Last week, we gave some ideas for how to get the team together if you can go back to the office.
But not everyone is going back to the office yet – for many people, working from home will be the new normal. Finding time to socialize and strengthen team bonds is a must when remote working, to keep up the all-important company culture and employee wellbeing whilst based in different cities, spaces and timezones.
For those of you who still can’t meet together in-person, here are more team-building activities which work just as well online as they do in-person.
A classic remote team building activity that everyone can feel part of. Ask each department or team member to come up with a round of quiz questions for a good mix of topics. Try multiple choice questions, true or false or even office trivia for a fun and engaging quiz. Some examples are:
- How many kilograms of coffee beans does the office use per month?
- During an average day, how many miles does a typist’s fingers travel?* A) 6 miles B) 12.6 miles C) 3.5 miles D) 9.7 miles
- Tuesday is the most productive day of the week. True or false?**
Then either answer the questions individually or as teams – using a quiz team Slack channel will help improve communication over instant messenger.
Whose desk is whose?
We have all had our fair share of Zoom quizzes during the lockdown period, so this remote team building activity is a welcome alternative.
Ask team members to take a picture of their working from home desk as it is, without any last minute rearranging! Send all pictures to the organiser, who can then share the photos anonymously. The team members then guess whose desk is who’s, looking out for clues and tell-tale signs of their colleagues.
Remote photo competitions
This is a favourite remote team building activity for the Spacebase team. We like to do ours on a Friday, to end the week with some lighthearted competition.
Choose a theme for the contest, which could be anything from ‘best WFH creation’ to ‘my perfect Sunday’. Set up an individual Slack channel to avoid spamming your work channels and let your and your team’s imagination run wild. Get all members to vote for their favourite photo and have it framed ready for the return to the office.
Aliens have landed/ Symbology
This remote team building activity not only encourages your team to get creative, but also provides a good insight into your company culture during the working from home period.
Divide the team into small groups. Set the challenge that aliens have landed and they can only communicate with symbols (these could be special characters on the keyboard or also emojis).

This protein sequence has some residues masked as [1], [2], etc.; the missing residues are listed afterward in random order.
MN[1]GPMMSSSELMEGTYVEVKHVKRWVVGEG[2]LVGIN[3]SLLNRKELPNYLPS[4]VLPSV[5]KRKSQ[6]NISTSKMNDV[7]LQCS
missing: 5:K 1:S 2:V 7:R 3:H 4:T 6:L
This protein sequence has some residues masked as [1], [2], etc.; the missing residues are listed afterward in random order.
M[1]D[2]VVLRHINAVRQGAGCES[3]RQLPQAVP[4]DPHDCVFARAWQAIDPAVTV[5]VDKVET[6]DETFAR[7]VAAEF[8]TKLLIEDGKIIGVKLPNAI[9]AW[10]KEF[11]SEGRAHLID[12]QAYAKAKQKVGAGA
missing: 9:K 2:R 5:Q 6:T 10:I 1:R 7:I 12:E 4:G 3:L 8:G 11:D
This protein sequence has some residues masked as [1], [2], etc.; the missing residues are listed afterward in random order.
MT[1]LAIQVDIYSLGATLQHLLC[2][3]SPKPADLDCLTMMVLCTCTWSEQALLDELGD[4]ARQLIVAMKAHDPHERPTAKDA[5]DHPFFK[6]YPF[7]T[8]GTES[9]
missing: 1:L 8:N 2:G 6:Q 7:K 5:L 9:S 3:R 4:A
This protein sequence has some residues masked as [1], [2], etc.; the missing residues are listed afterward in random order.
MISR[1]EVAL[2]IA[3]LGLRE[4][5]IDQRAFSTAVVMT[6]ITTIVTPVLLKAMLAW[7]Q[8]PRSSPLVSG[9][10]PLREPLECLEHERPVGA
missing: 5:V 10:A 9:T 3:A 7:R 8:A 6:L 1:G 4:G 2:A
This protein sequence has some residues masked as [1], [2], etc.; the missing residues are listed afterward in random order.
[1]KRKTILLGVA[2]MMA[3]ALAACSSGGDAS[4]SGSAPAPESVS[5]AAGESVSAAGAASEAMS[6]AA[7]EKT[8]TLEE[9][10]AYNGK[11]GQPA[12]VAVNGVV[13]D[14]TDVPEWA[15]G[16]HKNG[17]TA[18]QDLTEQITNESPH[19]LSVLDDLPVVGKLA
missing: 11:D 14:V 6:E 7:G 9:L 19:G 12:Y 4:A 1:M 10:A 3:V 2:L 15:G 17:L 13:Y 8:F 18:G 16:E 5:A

- First, give each team a simple sentence which they have to rewrite using only symbols – each team has a different message and must decide as a group (via a private call) how to convey their message clearly to the others. They then send the coded message to the other teams who have to guess what the symbols mean. Start with simple sentences from daily life (“Is it lunchtime yet?”, “Do you want tea or coffee?”, “Is this your umbrella?”) and work up to more complex and abstract ideas. You could also use categories like film titles, song lyrics and proverbs.
- Second, ask the teams to come up with their own symbols which they think best describe the company or their department. These can be drawn on-screen together, to make use of collaborative tools which can be edited by many people at once, and then shared with the other teams for discussion.
Virtual cocktail evening
A remote take on after-work drinks, bringing the bar to your home. Send out a couple simple cocktail and mocktail recipes and allow some time at the end of the day for your team to prepare their drinks. Then, enjoy your drinks together on a video conference call!
Giving people shared recipes will encourage conversation to develop. This is a great way to encourage colleagues to interact with those they don’t normally work with on a more common ground and personal level.
Eating together is good for the soul. A more intimate version of the cocktail evening is a lunch group. Randomly split teams into small groups so they can organise having lunch together virtually at the same time. This gives people a chance to vary who they have contact with.
What I’ve learned in lockdown
Many people have developed new skills and hobbies while stuck at home, and discovering shared interests is a good way to get to know your team better, especially after a long couple months away from the office. This is a great long-term activity.
Split your team into small groups of 3-5 members. Each week, nominate someone to introduce their new-found hobby to the team, be it reading, a podcast, baking or learning a new language. Everyone in the group tries out this hobby for a week, updating the group regularly and asking the week’s leader for guidance if they need it.
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